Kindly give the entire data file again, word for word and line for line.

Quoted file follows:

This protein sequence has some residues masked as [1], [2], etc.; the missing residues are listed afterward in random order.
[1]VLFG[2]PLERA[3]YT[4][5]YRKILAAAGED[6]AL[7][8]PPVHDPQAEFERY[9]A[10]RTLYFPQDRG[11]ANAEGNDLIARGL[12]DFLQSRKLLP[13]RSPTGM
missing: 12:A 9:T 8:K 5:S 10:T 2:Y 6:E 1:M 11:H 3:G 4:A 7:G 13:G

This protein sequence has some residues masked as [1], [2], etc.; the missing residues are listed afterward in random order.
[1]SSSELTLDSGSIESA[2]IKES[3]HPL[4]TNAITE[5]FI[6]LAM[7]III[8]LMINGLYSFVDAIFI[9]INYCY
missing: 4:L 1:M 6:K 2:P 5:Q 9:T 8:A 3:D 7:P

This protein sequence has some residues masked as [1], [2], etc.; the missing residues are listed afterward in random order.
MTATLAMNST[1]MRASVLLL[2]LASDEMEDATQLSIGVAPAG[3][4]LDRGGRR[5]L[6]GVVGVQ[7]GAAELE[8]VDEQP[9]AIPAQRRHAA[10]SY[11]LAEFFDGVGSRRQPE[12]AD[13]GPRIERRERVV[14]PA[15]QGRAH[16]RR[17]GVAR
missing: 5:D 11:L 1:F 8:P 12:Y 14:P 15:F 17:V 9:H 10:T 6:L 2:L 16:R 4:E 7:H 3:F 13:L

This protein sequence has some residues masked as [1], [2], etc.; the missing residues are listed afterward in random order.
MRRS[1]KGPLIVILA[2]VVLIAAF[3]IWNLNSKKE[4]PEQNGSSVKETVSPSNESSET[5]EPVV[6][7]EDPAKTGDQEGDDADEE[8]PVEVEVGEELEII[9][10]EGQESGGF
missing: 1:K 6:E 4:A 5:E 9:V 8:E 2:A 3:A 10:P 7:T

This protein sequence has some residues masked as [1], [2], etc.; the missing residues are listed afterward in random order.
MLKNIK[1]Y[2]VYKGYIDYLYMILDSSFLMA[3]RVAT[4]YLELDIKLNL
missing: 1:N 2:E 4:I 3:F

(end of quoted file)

This protein sequence has some residues masked as [1], [2], etc.; the missing residues are listed afterward in random order.
[1]VLFG[2]PLERA[3]YT[4][5]YRKILAAAGED[6]AL[7][8]PPVHDPQAEFERY[9]A[10]RTLYFPQDRG[11]ANAEGNDLIARGL[12]DFLQSRKLLP[13]RSPTGM
missing: 12:A 9:T 8:K 5:S 10:T 2:Y 6:E 1:M 11:H 3:G 4:A 7:G 13:G

This protein sequence has some residues masked as [1], [2], etc.; the missing residues are listed afterward in random order.
[1]SSSELTLDSGSIESA[2]IKES[3]HPL[4]TNAITE[5]FI[6]LAM[7]III[8]LMINGLYSFVDAIFI[9]INYCY
missing: 4:L 1:M 6:K 2:P 5:Q 9:T 8:A 3:D 7:P

This protein sequence has some residues masked as [1], [2], etc.; the missing residues are listed afterward in random order.
MTATLAMNST[1]MRASVLLL[2]LASDEMEDATQLSIGVAPAG[3][4]LDRGGRR[5]L[6]GVVGVQ[7]GAAELE[8]VDEQP[9]AIPAQRRHAA[10]SY[11]LAEFFDGVGSRRQPE[12]AD[13]GPRIERRERVV[14]PA[15]QGRAH[16]RR[17]GVAR
missing: 5:D 11:L 1:F 8:P 12:Y 14:P 15:F 17:V 9:H 10:T 6:L 2:L 16:R 4:E 7:H 3:F 13:L

This protein sequence has some residues masked as [1], [2], etc.; the missing residues are listed afterward in random order.
MRRS[1]KGPLIVILA[2]VVLIAAF[3]IWNLNSKKE[4]PEQNGSSVKETVSPSNESSET[5]EPVV[6][7]EDPAKTGDQEGDDADEE[8]PVEVEVGEELEII[9][10]EGQESGGF
missing: 1:K 6:E 4:A 5:E 9:V 8:E 2:A 3:A 10:P 7:T

This protein sequence has some residues masked as [1], [2], etc.; the missing residues are listed afterward in random order.
MLKNIK[1]Y[2]VYKGYIDYLYMILDSSFLMA[3]RVAT[4]YLELDIKLNL
missing: 1:N 2:E 4:I 3:F